How can HR project the best talent brand through socials

Leveraging their employee’s network and getting them to amplify their talent brand online is vital

Defining an organisation’s talent brand on social networks is one of the most common challenges HR faces when it comes to talent management and the online world, according to LinkedIn.

“Prospective talent want to work for a company that has a reputation of being a great employer, so a strong talent brand can help companies diminish some of the compensation pressures they may face,” said Jason Laufer, director talent solutions, Australia and New Zealand for LinkedIn.

“To do this, companies need to leverage the best brand ambassadors they have available to them – their employees – to amplify their brand message through social networks.”

Companies also need to ensure that their talent brand aligns with the company brand.

“Making sure that there is shareable content true to the company values and existing talent brand, is essential,” said Laufer.

“Leveraging their employee’s network and getting them to amplify their talent brand online is vital.”

What do candidates want?
A recent LinkedIn talent trends study found that candidates use the interview process to size-up their potential employer, with 76 per cent of candidates saying the overall interview experience is a major factor when deciding whether to join the organisation or continue their job search journey.

To embrace a candidate-first philosophy, Laufer said recruiters need to think about the candidate journey and the importance of meeting the candidate’s needs.

The study also found that over two-thirds (70 per cent) of candidates are particularly interested in meeting their future manager during the interview process.

“So having management involved early on can be beneficial in attracting and retaining the best talent,” said Laufer.

“Also, giving candidate feedback is really crucial to keep them engaged throughout the recruiting process. Offering interview feedback to talent goes a long way to show that organisations care about their professional success whether or not they end up working with them.”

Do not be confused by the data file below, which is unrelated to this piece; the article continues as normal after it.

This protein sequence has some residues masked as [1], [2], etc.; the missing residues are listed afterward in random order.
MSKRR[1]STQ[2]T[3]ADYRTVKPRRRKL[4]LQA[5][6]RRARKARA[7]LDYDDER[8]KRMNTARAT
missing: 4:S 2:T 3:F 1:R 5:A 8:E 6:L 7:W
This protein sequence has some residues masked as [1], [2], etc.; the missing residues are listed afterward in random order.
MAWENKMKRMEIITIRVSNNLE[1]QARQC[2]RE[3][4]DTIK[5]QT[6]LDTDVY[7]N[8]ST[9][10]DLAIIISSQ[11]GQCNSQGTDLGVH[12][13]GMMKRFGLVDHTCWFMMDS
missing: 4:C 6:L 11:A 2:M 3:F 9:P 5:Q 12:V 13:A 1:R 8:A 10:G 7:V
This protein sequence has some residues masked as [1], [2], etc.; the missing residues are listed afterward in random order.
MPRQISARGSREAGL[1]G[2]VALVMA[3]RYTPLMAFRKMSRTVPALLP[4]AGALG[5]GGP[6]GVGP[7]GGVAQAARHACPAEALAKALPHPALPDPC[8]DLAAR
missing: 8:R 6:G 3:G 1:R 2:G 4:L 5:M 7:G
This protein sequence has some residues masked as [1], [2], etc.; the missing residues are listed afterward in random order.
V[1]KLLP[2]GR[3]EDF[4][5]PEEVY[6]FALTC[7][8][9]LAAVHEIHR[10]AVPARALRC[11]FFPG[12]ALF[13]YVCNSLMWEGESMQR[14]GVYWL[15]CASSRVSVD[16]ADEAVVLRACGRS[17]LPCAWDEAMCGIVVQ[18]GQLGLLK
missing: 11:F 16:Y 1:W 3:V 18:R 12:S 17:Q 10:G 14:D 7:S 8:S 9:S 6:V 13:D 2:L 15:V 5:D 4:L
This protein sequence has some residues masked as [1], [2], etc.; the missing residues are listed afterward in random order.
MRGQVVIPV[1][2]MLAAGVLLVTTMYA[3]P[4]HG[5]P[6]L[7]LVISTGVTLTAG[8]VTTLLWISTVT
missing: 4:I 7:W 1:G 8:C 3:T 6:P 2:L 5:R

The study found that 94 per cent of Australian professionals want to receive interview feedback, however, only 53 per cent said they have received interview feedback.

Implications for HR
Leveraging data is vital for HR leaders to ensure they have an effective recruitment strategy, and Laufer said keeping the candidate journey the priority during the talent acquisition process will help talent acquisition professionals in attracting the best candidates.

The study provided four tips for HR and organisations in the process:

  1. Include the most impactful information in your initial message to candidates
  2. Partner with hiring managers and leadership to create a great interview experience
  3. Keep in touch consistently with candidates after the interview experience
  4. Focus on what factors matter most to talent when considering a job offer

“We all want to work for a company that has a reputation of being a great employer, so a strong talent brand can help companies diminish some of the compensation pressures they may be facing,” said Laufer.

“Organisations need to adopt a candidate-first philosophy. A strong first impression followed by subtle levels of attentiveness will make a difference.

“The organisations that win top talent today are the ones that know how to surprise and delight their candidates throughout their job search journey.”

Image source: iStock